Steelers’ Cam Heyward continues his commitment to help the Pittsburgh community

It’s hard to find a foundation in Pittsburgh that Cam Heyward is not involved in. Heyward, who was recently selected to his fifth consecutive Pro Bowl, has made just as big of an impact off the field as he has on the field during his 11 seasons with the Pittsburgh Steelers. For all of his work in the community, Heyward was recently named the Steelers’ nominee for the Walter Peyton Man of the Year for a fourth time. 

Along with being involved in a slew of foundations, Heyward created his own foundation, The Heyward House, in 2015. 

“I was going into my fifth year, and I had gotten to see what a lot of other players had done with their foundations and in their communities,” Heyward said in an interview with CBS Sports. “Working with my mom and my family, I always had a soft spot for giving back to my community, helping children who are at risk and trying to give children opportunities and chances that they might not get if we don’t help, as well as working with people who have brain tumors, because my dad suffered from one as well. 

“I can’t be more thankful for what we’ve been able to accomplish. Whether it was book bag drives, shoe drives, to being to able to donate to the Southeastern Brain Tumor Foundation. We even started a special initiative called Craig’s Closet, which is named after my dad. He only had one suit in high school and college. Some kids don’t even have a suit, so we wanted to be able to provide a suit, whether it’s for a college interview, a job interview, prom, give these young men a chance to look good so they can feel good. My mom has helped out tremendously.” 

Along with honoring his father, former Pitt Panther and NFL star Craig “Ironhead” Heyward, Cam created the Rufus and Jordan Literacy Program in honor of his grandparents, who were both educators in the Pittsburgh area. The program is part of Heyward’s Little Library Initiative. 

“We’ve helped set up these small little libraries where people can put in books,” Heyward said. “It’s almost like a library system; they’re on the corner in some of the roughest neighborhoods, but it’s a chance to give back.” 

Heyward’s drive to help others was fueled by his parents, who helped Heyward get involved in charitable work at a young age. 

“My mom was always tough on us and helped us realize that we’re very fortunate, and we have a chance to give back,” he said. “It’s a responsibility that we’re fortunate to help the unfortunate. Whether it was growing up, being involved in Special Olympics and volunteering or handing out blankets around Christmas time, we were always big into that growing up. And then I got to see my dad, and I still get to see clips of him going back to Children’s Hospital and just going to interact with children. My dad had this big personality, and he always wanted to see kids smile and kids shine, and you could always see that when he would interact with kids in the community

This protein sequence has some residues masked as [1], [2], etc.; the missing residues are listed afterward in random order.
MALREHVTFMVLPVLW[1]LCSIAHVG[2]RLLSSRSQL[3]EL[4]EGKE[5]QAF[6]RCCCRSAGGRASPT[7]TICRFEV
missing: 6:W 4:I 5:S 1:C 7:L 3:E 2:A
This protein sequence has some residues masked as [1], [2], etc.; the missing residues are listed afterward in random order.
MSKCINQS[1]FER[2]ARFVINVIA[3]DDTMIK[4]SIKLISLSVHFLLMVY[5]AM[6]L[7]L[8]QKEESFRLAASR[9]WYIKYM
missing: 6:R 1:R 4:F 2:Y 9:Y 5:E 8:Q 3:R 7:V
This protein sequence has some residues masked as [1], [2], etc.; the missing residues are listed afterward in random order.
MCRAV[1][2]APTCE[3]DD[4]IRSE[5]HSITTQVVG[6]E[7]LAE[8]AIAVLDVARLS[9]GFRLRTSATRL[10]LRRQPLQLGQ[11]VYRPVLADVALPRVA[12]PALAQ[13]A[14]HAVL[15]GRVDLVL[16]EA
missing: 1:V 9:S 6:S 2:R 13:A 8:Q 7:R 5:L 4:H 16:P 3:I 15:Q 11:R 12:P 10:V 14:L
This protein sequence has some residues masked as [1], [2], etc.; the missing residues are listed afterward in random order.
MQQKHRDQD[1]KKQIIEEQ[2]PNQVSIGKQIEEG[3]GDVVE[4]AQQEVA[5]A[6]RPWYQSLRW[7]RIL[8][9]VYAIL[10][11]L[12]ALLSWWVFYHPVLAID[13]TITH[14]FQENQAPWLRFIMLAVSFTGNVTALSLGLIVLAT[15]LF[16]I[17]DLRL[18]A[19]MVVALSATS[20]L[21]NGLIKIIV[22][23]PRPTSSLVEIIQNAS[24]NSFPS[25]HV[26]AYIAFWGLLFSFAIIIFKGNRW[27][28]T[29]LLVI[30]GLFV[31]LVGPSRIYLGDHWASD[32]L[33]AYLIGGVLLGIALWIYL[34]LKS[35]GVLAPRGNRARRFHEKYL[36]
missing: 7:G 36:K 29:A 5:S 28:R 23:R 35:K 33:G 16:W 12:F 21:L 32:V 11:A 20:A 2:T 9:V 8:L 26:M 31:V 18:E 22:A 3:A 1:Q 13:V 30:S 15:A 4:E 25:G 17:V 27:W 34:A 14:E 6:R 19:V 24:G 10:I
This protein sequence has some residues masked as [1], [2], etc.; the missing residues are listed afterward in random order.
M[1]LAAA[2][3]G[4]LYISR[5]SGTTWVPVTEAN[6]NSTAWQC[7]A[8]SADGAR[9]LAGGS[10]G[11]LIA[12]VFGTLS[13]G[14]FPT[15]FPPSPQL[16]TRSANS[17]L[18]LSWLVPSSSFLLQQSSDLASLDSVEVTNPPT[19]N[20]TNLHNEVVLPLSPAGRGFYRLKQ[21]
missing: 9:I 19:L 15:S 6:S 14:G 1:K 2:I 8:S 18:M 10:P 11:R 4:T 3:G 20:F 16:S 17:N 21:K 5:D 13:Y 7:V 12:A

“I still hear stories about my dad in Pittsburgh, but I also hear stories about my grandparents and how they helped change people’s lives, and how they were there for people. I’m just very thankful to be part of a family that cares so much about so many different people.” 

A member of the Steelers Social Justice Committee, Heyward is committed towards finding a solution to the increased gun violence in Pittsburgh. 

“These last two years, we’ve seen an increase in gun violence, and my community has been affected drastically by it,” Heyward said. “One is getting young people off the streets that don’t need to be on the streets. Working with people like the Homewood Children’s Village, a community center that provides opportunities for children and adults to focus on jobs and schoolwork. I want to educate myself, I want to be able to volunteer and I want to be able to donate. And I want to see the lasting affects to that.

“If you just look in your community, you can say, ‘I can help these people out.’ I want to be able to raise my hand and say I did that. I’ve seen too many tragic murders, and it breaks my heart that know that my children will grow up in a world like this.”

Heyward said that former teammates like Troy Polamalu, Brett Keisel and Aaron Smith helped give him the template for creating his own foundation. He hopes that he can serve in a similar role for his younger teammates. 

“It was just awesome to see these guys have different things they cared about and how much they poured into it, how much they nurtured it and got people to give back,” Heyward said of his former teammates. “I want to be able to provide that for young teammates as well. Whether it’s a guy like Najee Harris who I know is going to be a star for our team for years on. I see the work T.J. [Watt] is doing. It’s special. We have a lot of guys who want to give back and have big hearts that are going to continue to do great things around our community.” 

At 32, Heyward hopes that he can continue to anchor the Steelers’ defensive line for the foreseeable future. He has shown no signs of slowing down yet, as the former Ohio State Buckeye currently has seven sacks, and interception and a forced fumble this season. But football is only part of the legacy that Heyward wants to leave behind. 

“Wherever he went, he left 110%, on and off the field,” Heyward said when asked what he would want his legacy to be. “You can tell I loved it. I don’t want anyone to question what I loved and how much I cared, because I’ll put whatever I can into it.” 


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